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Aid-in-dying bill now California law 

California is now one of a handful of states that will allow adults suffering from terminal illnesses to end their own lives.

Gov. Jerry Brown signed the bill, known as the "End of Life Option Act" into law on Oct. 5. Authored by state Sens. Bill Monning (D-Carmel) and Lois Wolk (D-Davis), the bill would allow mentally competent adults in the final stages of life to request life-ending medication from a doctor, and allow them to self-administer that medication. It was a tough road to get the bill to the governor’s desk, passing both the Senate and Assembly by thin margins. The fight to get the bill passed was hard, but worth it, according to Monning.

“It’s huge,” he said. “This is a historic day for California.”

Under the new law, two physicians must confirm a terminal prognosis, and that the patient must have six months or less to live. The patient must also make one written request and two oral requests a minimum of 15 days apart from each other, with two witnesses present to attest to the requests. Once they receive the medication, only the patients are allowed to administer it to themselves.

Even after the bill passed the Legislature, there was some question about whether Brown would sign it. In a statement released shortly after he signed the bill into law, Brown said he consulted with doctors and religious leaders before deciding to sign the bill.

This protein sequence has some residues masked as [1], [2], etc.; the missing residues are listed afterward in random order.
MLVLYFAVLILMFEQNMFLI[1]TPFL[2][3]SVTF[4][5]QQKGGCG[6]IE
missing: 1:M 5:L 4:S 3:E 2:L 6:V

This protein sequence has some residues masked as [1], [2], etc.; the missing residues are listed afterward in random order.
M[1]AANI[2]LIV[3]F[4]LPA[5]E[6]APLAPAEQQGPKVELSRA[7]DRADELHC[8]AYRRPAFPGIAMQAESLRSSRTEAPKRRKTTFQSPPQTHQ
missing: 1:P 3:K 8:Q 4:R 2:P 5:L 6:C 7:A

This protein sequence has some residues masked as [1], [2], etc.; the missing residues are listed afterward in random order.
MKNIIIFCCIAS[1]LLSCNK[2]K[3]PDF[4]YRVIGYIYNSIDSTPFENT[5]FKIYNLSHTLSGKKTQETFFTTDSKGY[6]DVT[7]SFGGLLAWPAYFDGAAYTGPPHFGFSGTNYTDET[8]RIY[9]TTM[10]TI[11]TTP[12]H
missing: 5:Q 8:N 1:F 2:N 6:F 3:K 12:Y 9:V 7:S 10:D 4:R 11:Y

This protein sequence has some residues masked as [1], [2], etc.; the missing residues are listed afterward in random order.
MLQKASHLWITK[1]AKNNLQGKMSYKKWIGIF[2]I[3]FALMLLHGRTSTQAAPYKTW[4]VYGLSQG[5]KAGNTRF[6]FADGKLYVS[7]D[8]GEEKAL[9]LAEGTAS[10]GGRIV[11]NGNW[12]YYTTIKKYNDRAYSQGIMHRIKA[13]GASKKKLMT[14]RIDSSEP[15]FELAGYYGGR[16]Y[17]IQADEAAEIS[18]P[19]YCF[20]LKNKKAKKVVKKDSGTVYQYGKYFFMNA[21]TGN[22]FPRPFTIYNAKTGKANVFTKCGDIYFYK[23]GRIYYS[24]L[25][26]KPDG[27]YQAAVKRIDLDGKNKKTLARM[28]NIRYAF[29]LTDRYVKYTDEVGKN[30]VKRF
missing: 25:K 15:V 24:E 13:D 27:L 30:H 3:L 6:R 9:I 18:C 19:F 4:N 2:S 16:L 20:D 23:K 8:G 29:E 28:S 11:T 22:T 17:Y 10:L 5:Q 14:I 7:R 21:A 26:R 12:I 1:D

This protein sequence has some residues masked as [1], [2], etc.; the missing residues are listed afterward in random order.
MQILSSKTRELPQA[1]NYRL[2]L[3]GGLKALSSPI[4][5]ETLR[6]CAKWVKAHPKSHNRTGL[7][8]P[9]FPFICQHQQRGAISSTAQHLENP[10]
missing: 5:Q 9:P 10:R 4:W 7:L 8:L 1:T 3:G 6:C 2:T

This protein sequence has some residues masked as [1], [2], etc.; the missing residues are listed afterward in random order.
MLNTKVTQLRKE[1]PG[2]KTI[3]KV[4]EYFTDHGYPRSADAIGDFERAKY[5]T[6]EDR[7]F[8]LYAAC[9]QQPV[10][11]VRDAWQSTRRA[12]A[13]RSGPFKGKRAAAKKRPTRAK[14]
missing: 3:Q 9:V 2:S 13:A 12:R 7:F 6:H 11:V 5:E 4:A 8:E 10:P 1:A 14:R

“In the end, I was left to reflect on what I would want in the face of my own death,” Brown wrote. “I do not know what I would do if I were dying in prolonged and excruciating pain. I am certain, however, that it would be a comfort to be able to consider the options afforded by this bill. And I wouldn’t deny that right to others.” 

Brown wasn’t alone in feeling so close to such an emotional issue. Monning said the bill had a similar impact on other politicians during the legislative process. Many, he said, had experienced someone close to them suffering from a terminal illness.

“Almost without exception, they knew a close family member or friend,” he said. 

Among supporters of the bill who aren’t around to see it become law is a former California resident who pushed the issue into the public eye. Brittany Maynard, 29, was diagnosed with terminal brain cancer, traveled to Portland, Ore., became a resident, and ended her life on Nov. 1, 2014. She reportedly spoke with Brown in the weeks before her death.

“There were some people who fought with us all the way, but sadly weren’t here to see [the bill signed into law],” Monning said.

While the bill is signed, those seeking medication under its auspices still have to wait. The bill was passed during a special extended legislative session. Signed bills won’t go into effect until 90 days after the end of that session, but there is no end date slated for it yet. Monning said the session will end once both houses of the Legislature decide to adjourn. Once those 90 days are up, the law will immediately take effect.

“We don’t know when the session will end,” Monning said. “It’s fair to say that this will be law some time in 2016.”

Readers Poll

Do you think the SLO County Board of Supervisors should have gone against their policy that states funding for independent special districts should not result in a net fiscal loss to the county?

  • A. Yes, the housing and job opportunity the Dana Reserve is bringing is important
  • B. No, it's giving special privileges to the Nipomo Community Services District
  • C. I trust them, they know what's best for the county
  • D. What's going on?

View Results

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